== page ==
The Digital Repository of Ireland (DRI) is an interactive, trusted digital repository for social and cultural content held by Irish institutions. By providing a central internet access point and interactive multimedia tools, DRI facilitates engagement with contemporary and historical data, allowing the public, students, and scholars to research Ireland’s cultural heritage and social life in ways never before possible. As a national digital infrastructure, DRI is working with a wide range of institutional stakeholders to link together and preserve Ireland’s rich and varied humanities and social science data.
DRI was launched in 2011 with funding from the Irish Government's PRTLI cycle 5. The Royal Irish Academy is the lead institution in the DRI consortium, which is also composed of the following partners: National University of Ireland Maynooth (NUIM), Trinity College Dublin (TCD), Dublin Institute of Technology (DIT), National University of Ireland Galway (NUIG), and National College of Art and Design (NCAD). The DRI Research Consortium are currently collaborating with a network of cultural, social, academic and industry partners, including the National Library of Ireland (NLI), the National Archives of Ireland (NAI) and RTÉ.
The mission of the National Library of Ireland (NLI) is to collect, preserve, promote and make accessible the documentary and intellectual record of life of Ireland and to contribute to the provision of access to the larger universe of recorded knowledge. The National Library offers an exciting programme of exhibitions, events and learning opportunities for people of all ages and interests. The NLI is driving a forward-looking programme of digitisation, digital preservation, and innovative access, visualization and engagement tools for Ireland’s rich cultural collections. For example, the NLI is one of the main contributors to Vufind, an open-source discovery interface which is used by hundreds of libraries around the world to enhance access to research materials. The NLI also has considerable experience in converting and enhancing metadata for cultural heritage items, including working with Linked Data resources like Freebase, VIAF and DBPedia.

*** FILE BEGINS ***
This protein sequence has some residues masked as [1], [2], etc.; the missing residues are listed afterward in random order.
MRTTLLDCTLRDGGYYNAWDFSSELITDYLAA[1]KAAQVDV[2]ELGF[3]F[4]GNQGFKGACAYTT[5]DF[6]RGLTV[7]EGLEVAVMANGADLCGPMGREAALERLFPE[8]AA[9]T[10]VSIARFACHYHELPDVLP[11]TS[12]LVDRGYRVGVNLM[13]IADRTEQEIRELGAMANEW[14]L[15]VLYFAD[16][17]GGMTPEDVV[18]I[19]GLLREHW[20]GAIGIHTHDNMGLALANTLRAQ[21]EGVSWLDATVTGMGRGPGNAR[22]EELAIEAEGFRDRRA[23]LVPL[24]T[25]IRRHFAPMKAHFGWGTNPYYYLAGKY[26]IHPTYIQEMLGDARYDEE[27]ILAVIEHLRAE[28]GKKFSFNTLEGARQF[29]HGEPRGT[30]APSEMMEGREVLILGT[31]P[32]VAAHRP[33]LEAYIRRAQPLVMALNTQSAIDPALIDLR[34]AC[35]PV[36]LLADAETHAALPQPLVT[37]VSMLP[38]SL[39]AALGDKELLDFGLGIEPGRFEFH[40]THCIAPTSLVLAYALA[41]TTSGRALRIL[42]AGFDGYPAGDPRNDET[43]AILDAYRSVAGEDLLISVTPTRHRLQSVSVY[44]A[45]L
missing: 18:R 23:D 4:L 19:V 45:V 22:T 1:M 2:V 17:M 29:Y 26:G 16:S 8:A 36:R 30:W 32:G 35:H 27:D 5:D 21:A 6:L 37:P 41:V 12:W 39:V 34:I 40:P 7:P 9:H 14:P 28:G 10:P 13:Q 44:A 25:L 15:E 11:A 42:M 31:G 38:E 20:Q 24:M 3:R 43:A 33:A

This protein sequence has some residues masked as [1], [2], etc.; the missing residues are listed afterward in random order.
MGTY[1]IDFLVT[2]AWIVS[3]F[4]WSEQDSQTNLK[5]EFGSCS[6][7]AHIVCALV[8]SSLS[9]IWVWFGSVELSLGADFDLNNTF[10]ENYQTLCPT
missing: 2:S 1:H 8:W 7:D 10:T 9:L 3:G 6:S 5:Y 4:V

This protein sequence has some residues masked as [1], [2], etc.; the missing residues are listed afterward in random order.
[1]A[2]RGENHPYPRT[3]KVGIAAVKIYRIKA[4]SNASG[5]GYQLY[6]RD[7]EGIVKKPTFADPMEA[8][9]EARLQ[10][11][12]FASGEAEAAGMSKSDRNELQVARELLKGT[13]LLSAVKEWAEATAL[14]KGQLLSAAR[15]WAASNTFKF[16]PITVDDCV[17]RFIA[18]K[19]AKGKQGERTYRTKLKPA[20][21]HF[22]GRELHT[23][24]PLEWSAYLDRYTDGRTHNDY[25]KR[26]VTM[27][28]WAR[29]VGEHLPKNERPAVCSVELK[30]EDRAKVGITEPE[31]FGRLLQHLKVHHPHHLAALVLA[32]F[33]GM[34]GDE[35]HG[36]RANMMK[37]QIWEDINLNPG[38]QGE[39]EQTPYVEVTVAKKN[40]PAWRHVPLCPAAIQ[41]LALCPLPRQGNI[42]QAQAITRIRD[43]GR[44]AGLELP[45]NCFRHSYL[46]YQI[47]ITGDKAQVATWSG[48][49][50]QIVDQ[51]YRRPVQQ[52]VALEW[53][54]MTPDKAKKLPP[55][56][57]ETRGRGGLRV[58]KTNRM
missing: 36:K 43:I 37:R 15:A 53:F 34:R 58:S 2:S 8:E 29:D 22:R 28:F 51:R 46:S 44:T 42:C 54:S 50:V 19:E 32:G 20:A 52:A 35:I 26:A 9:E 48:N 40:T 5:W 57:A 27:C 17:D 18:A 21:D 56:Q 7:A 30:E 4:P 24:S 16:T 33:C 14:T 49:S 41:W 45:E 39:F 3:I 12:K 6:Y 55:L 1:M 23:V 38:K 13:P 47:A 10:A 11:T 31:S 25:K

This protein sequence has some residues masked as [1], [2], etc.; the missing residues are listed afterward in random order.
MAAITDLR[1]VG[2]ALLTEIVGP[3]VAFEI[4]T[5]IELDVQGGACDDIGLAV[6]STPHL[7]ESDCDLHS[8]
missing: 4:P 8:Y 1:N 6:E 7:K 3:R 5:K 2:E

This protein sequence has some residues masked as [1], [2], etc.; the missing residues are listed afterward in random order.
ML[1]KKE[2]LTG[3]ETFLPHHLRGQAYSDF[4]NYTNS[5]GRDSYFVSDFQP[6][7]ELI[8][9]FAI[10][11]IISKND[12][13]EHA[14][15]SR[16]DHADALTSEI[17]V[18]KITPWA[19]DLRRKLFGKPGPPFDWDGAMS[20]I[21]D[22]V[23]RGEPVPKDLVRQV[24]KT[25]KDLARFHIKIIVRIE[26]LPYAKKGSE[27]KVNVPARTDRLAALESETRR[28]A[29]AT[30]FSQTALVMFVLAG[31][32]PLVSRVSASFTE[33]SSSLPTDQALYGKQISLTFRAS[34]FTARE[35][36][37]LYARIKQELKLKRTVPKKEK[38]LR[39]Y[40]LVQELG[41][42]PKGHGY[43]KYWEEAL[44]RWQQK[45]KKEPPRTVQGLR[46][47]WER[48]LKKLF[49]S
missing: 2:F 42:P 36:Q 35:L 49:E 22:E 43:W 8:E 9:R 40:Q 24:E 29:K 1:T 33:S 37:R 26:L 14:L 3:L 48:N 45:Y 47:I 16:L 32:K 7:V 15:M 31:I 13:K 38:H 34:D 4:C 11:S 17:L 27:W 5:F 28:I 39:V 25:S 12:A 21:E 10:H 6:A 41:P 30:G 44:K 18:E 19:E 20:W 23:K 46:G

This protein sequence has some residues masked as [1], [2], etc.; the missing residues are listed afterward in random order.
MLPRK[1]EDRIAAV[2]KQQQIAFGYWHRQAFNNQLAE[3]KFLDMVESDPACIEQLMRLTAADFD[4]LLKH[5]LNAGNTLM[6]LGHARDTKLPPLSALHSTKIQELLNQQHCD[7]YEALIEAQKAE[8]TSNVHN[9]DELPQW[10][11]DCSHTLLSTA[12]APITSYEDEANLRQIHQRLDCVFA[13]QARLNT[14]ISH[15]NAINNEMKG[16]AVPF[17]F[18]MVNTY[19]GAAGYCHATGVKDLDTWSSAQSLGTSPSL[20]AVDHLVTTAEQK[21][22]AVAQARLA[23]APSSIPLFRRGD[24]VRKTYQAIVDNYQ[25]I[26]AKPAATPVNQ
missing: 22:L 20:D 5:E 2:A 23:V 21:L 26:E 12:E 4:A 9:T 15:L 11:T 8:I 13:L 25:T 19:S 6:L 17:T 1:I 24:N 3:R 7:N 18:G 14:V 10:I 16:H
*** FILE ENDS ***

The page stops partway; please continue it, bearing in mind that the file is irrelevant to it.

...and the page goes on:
|Use (a preferred term)||USE|
|Use For (a non-preferred term)||UF|
|Broader Term Generic||BTG|
|Broader Term Instantial||BTI|
|Broader Term Partitive||BTP|
|Narrower Term Generic||NTG|
|Narrower Term Instantial||NTI|
|Narrower Term Partitive||NTP|
As the pilot thesaurus was created as a stand-alone project to demonstrate the application of international standards and best practice in thesaurus construction, it will not be maintained and updated in its present form. A more complete thesaurus would require the establishment of a working group for continuing review into the future.
This pilot thesaurus acts as an illustrative example of the principles outlined in the guidelines. It is not intended as a fully functional thesaurus. It is possible to export the pilot records but these exports should be used for informational purposes only and the URIs within should not be considered stable.